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Why the best things come to those who make mistakes and can talk about it

Why the best things come to those who make mistakes and can talk about it

So if you have read a lot of books on innovation like me then you will be well acquainted with the school of thought that making mistakes is not just a good thing but absolutely essential. When we look with the benefit of hindsight through the vast number of case studies on the subject whether in fields of science or consumer brands, breakthroughs rarely happen without a succession of failures. Meaning that the key to successful innovation is much more likely to be born from a deeply practical process of trial and error, combined with a spirit of playfulness, curiosity and commitment to learn and continually do better, than it is sitting on coloured bean bags blue sky thinking. As Mr Dyson says “failures feed the imagination, you can’t have one without the other”. For me there is a fundamental truth that getting to the heart of the issue and the willingness to make mistakes in the pursuit of solving it builds corporate insight and wisdom which if captured and shared with others, drives transformation.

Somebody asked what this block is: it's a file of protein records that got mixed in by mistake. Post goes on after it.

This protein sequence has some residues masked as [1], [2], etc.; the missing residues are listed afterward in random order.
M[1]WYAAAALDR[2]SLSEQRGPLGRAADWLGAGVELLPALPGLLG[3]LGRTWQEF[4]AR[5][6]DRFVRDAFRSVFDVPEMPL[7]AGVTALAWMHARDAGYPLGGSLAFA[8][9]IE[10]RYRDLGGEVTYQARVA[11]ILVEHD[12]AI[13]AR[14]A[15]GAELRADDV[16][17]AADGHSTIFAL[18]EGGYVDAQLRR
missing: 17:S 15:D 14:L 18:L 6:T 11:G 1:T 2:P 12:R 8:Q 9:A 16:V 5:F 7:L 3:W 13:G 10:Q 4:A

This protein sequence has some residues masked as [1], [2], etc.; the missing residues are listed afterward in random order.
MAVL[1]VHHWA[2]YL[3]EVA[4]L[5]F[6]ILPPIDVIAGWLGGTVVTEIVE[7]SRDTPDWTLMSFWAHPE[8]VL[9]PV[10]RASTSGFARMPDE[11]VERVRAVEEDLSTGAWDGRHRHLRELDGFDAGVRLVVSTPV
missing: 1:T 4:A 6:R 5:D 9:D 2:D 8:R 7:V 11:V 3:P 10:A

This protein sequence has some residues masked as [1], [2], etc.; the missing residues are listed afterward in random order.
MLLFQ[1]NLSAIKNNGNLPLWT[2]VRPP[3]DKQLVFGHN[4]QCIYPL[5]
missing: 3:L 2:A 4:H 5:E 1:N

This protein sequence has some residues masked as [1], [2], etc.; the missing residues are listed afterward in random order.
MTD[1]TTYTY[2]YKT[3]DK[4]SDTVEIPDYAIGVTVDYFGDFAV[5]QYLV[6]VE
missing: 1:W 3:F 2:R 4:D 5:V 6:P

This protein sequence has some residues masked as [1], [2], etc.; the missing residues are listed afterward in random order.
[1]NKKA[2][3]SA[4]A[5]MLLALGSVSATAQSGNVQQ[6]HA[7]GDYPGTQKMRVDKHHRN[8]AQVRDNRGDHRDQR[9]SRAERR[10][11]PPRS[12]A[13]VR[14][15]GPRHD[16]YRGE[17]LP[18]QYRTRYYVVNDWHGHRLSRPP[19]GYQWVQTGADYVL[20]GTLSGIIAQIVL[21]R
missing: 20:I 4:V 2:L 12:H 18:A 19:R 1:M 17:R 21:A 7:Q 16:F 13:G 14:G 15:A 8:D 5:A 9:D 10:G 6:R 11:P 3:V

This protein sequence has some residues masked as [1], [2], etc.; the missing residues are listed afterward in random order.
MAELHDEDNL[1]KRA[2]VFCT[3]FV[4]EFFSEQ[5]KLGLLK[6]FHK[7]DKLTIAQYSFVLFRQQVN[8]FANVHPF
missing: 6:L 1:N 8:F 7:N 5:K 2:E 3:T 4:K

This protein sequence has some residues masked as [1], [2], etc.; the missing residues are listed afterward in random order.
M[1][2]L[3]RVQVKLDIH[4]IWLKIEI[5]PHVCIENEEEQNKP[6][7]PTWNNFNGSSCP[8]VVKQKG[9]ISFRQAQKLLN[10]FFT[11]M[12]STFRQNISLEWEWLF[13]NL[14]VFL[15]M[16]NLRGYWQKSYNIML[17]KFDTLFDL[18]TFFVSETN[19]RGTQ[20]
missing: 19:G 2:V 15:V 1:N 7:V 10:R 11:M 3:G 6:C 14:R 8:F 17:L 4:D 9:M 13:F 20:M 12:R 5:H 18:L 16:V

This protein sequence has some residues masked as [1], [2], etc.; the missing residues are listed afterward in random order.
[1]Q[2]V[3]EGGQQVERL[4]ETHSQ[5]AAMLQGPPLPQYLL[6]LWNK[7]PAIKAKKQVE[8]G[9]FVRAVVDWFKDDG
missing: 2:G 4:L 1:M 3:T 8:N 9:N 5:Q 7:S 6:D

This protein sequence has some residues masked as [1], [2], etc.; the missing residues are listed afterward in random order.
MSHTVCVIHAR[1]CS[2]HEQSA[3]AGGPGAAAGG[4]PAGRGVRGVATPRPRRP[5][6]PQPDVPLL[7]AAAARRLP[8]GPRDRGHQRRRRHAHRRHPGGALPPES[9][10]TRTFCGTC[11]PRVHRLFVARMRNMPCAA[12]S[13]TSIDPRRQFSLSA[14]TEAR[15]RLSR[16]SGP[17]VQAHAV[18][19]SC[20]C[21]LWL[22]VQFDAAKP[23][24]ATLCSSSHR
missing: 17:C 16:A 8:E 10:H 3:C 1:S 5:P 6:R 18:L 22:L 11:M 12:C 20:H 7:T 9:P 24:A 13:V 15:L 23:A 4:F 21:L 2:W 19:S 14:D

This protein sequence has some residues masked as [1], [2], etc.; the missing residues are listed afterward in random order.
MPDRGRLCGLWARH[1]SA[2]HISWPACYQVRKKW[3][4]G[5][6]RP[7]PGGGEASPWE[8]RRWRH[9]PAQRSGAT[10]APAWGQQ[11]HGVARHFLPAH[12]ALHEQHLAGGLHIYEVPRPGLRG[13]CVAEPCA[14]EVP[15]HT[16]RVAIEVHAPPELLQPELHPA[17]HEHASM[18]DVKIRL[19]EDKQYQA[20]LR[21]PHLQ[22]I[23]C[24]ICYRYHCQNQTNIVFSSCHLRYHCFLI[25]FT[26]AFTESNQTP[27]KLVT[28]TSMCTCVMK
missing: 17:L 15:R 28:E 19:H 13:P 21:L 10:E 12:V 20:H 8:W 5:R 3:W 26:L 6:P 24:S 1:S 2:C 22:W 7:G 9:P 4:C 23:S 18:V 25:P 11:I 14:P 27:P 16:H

Makes sense but in reality easier to say than do. Particularly when our ego either individually or corporately is tied up with looking good. Getting to the heart of the issue means admitting you have one in the first place, whether this be as a team, organisation or industry. And in my experience it can be surprisingly hard for some at the very top (or those aspiring to be promoted by them) to admit. As one referral told me last week “I saw your website and what you do, the thing is we don’t have an issue” … and then went on to share very honestly about the insights, feedback and issues she was picking up. In essence the company is hitting plan and therefore does not have an issue with the numbers, which is great and of course a very tangible marker of success. However under the surface she could see there were people issues bubbling up which if not addressed could well impact future success should some of their top talent decide to leave. She could see something that some of the Board could not. The challenge for her being how to both land the feedback and support the Board to become more attuned to their people and what was going well and what was not, going forward.

Transformation of any kind including innovation I think is inextricably linked to truth telling: the openness to proactively seek out what is not working alongside what is clearly brilliant. Combined with the willingness to share honestly and freely so that others might learn and collectively do better. Pragmatic, gritty, real, imperfect and at times uncomfortable as a process but so worth the result.

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